Growing celery

Growing Celery

My first attempts at growing celery produced tasteless stalks; hence I have provided more detail than usual in this section.

Celery has three critical needs:

·         cool weather (it will not tolerate high heat),

·         constant water (stalks will be small, stringy, tough, and hollow if it goes without water),

·         soil rich in organic matter and— because its roots are shallow (just a few inches deep) fertilizers should be applied on top of the soil.

Before planting, mix aged manure or compost into the soil. Or work in some 5-10-10 fertilizer. The need for a long growing season generally prohibits direct-sowing, but if desired: Set seeds ¼ of an inch deep. Thin to 12 inches apart when plants are about 6 inches tall.

To start plants indoors, soak seeds in warm water overnight to speed germination. For a spring crop, start seeds 10 to 12 weeks before the last frost date. (For a fall crop, start seeds in time to transplant seedlings 10 to 12 weeks before the first autumn frost.) Press soaked seeds into seed-starting soil; do not cover with soil. Cover starter trays/pots with plastic wrap to retain moisture. Germination should occur in about a week. Soon after seedlings appear, place a fluorescent grow light 3 inches above them for 16 hours a day (plants need dark, too). Maintain an ambient temperature of 70° to 75°F during the day and 60° to 65°F at night.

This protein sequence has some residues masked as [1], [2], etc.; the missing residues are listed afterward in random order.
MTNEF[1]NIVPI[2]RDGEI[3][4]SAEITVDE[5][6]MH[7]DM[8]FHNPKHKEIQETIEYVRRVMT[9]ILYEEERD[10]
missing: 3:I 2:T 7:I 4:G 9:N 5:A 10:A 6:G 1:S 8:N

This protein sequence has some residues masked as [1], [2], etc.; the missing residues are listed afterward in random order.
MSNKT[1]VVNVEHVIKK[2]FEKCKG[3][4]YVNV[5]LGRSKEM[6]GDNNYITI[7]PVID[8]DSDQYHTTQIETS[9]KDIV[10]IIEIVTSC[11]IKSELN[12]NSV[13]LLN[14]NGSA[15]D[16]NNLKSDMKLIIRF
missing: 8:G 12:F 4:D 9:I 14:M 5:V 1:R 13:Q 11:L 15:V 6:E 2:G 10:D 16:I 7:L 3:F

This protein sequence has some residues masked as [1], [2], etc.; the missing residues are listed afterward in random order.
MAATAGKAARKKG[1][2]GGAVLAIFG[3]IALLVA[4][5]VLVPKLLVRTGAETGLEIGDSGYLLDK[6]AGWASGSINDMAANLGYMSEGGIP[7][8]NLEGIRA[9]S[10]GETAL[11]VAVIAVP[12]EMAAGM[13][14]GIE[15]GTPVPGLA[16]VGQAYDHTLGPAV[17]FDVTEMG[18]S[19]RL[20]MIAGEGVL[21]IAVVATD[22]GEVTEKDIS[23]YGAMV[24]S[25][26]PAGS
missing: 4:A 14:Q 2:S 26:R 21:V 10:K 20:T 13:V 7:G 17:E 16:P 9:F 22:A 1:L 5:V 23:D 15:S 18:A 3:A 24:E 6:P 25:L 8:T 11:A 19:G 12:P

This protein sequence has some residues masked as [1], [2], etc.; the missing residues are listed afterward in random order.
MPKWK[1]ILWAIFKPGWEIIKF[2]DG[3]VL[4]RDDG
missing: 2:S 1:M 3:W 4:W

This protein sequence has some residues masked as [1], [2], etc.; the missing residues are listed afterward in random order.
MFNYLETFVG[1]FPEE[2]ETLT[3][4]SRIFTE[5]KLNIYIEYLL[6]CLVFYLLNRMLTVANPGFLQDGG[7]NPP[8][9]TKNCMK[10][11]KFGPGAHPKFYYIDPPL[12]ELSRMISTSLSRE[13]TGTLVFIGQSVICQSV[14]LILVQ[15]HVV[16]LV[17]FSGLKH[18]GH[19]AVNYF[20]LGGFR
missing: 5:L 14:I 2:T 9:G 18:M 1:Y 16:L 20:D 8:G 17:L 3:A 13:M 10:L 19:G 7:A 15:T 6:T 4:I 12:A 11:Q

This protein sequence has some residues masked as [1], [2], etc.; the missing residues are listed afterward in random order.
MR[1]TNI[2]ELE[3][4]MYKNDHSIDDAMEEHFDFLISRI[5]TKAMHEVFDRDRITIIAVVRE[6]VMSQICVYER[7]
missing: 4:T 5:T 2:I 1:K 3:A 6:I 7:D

Cover with soil. Weed carefully; celery roots are shallow and easily disturbed. Tie growing stalks together to keep them from sprawling.

Blanch (wrap or cover) stalks to eliminate any bitter taste and produce pale green stalks. Use anything that will keep out light: brown-bag paper or cardboard (secure with old nylon stockings, string, vegetable wires), half-gallon milk cartons (cut out tops and bottoms), or the like. Do not cover celery leaves. Seeds are mature when they dry on the plant and fall off at the slightest touch.


Carrot rust flies; earwigs, European; flea beetles; mosaic virus, cucumber; slugs/snails


Harvest outer stalks at 8 inches tall. Dark green stalks are tougher but contain more nutrients than pale ones. Keep celery in the ground for up to 1 month by building up soil around it to maintain an ideal temperature. It will tolerate a light frost but not consecutive frosts.

Celery can be stored in a plastic bag in the refrigerator for several weeks.‚Äč